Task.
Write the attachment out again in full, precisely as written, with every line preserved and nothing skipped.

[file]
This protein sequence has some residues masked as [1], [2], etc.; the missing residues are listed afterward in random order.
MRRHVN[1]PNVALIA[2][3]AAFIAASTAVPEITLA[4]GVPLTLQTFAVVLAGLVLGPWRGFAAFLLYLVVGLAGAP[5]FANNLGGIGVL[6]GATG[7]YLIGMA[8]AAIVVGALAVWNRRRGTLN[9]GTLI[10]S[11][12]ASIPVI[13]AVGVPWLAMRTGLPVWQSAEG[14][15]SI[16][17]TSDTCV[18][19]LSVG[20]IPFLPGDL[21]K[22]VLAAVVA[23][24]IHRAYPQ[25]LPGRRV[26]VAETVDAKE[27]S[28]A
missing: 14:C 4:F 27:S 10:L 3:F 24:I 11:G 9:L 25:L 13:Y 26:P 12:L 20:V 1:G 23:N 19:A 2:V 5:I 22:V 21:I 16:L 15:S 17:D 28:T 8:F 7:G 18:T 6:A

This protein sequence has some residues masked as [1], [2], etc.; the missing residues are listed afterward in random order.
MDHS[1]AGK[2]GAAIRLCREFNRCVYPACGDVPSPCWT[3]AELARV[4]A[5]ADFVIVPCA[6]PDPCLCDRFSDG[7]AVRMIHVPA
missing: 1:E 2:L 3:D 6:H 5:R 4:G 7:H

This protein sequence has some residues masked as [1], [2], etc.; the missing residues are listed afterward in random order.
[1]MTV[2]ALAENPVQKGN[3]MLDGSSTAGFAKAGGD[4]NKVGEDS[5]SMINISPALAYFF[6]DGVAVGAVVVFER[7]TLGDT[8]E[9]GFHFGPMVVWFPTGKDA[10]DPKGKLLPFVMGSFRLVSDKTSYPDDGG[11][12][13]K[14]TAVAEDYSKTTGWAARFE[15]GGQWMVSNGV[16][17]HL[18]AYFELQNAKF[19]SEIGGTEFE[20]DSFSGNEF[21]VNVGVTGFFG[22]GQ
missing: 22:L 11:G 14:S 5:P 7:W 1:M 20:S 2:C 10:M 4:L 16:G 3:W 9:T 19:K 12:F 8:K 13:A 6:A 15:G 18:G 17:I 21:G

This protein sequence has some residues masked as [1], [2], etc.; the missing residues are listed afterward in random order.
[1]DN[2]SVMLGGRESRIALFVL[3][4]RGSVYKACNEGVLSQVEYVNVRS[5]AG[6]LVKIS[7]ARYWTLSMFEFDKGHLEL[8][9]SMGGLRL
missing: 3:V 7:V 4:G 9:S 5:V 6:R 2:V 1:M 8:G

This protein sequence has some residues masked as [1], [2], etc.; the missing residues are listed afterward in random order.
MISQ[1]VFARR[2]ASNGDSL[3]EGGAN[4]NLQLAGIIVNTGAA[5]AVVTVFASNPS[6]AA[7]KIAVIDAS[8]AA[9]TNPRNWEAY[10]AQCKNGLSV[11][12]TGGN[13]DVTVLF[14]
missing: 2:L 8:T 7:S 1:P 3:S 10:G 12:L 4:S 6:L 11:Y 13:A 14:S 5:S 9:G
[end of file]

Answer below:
This protein sequence has some residues masked as [1], [2], etc.; the missing residues are listed afterward in random order.
MRRHVN[1]PNVALIA[2][3]AAFIAASTAVPEITLA[4]GVPLTLQTFAVVLAGLVLGPWRGFAAFLLYLVVGLAGAP[5]FANNLGGIGVL[6]GATG[7]YLIGMA[8]AAIVVGALAVWNRRRGTLN[9]GTLI[10]S[11][12]ASIPVI[13]AVGVPWLAMRTGLPVWQSAEG[14][15]SI[16][17]TSDTCV[18][19]LSVG[20]IPFLPGDL[21]K[22]VLAAVVA[23][24]IHRAYPQ[25]LPGRRV[26]VAETVDAKE[27]S[28]A
missing: 14:C 4:F 27:S 10:L 3:F 24:I 11:G 9:L 25:L 13:Y 26:P 12:L 20:V 1:G 23:N 19:A 2:V 5:I 22:V 21:I 16:L 15:S 17:D 28:T 8:F 7:G 18:T 6:A

This protein sequence has some residues masked as [1], [2], etc.; the missing residues are listed afterward in random order.
MDHS[1]AGK[2]GAAIRLCREFNRCVYPACGDVPSPCWT[3]AELARV[4]A[5]ADFVIVPCA[6]PDPCLCDRFSDG[7]AVRMIHVPA
missing: 1:E 2:L 3:D 6:H 5:R 4:G 7:H

This protein sequence has some residues masked as [1], [2], etc.; the missing residues are listed afterward in random order.
[1]MTV[2]ALAENPVQKGN[3]MLDGSSTAGFAKAGGD[4]NKVGEDS[5]SMINISPALAYFF[6]DGVAVGAVVVFER[7]TLGDT[8]E[9]GFHFGPMVVWFPTGKDA[10]DPKGKLLPFVMGSFRLVSDKTSYPDDGG[11][12][13]K[14]TAVAEDYSKTTGWAARFE[15]GGQWMVSNGV[16][17]HL[18]AYFELQNAKF[19]SEIGGTEFE[20]DSFSGNEF[21]VNVGVTGFFG[22]GQ
missing: 22:L 11:G 14:S 5:P 7:W 1:M 20:S 2:C 10:M 4:L 16:G 3:W 9:T 19:K 12:F 8:K 13:A 6:A 15:G 18:G 17:I 21:G

This protein sequence has some residues masked as [1], [2], etc.; the missing residues are listed afterward in random order.
[1]DN[2]SVMLGGRESRIALFVL[3][4]RGSVYKACNEGVLSQVEYVNVRS[5]AG[6]LVKIS[7]ARYWTLSMFEFDKGHLEL[8][9]SMGGLRL
missing: 3:V 7:V 4:G 9:S 5:V 6:R 2:V 1:M 8:G

This protein sequence has some residues masked as [1], [2], etc.; the missing residues are listed afterward in random order.
MISQ[1]VFARR[2]ASNGDSL[3]EGGAN[4]NLQLAGIIVNTGAA[5]AVVTVFASNPS[6]AA[7]KIAVIDAS[8]AA[9]TNPRNWEAY[10]AQCKNGLSV[11][12]TGGN[13]DVTVLF[14]
missing: 2:L 8:T 7:S 1:P 3:S 10:G 12:L 4:S 6:L 11:Y 13:A 14:S 5:S 9:G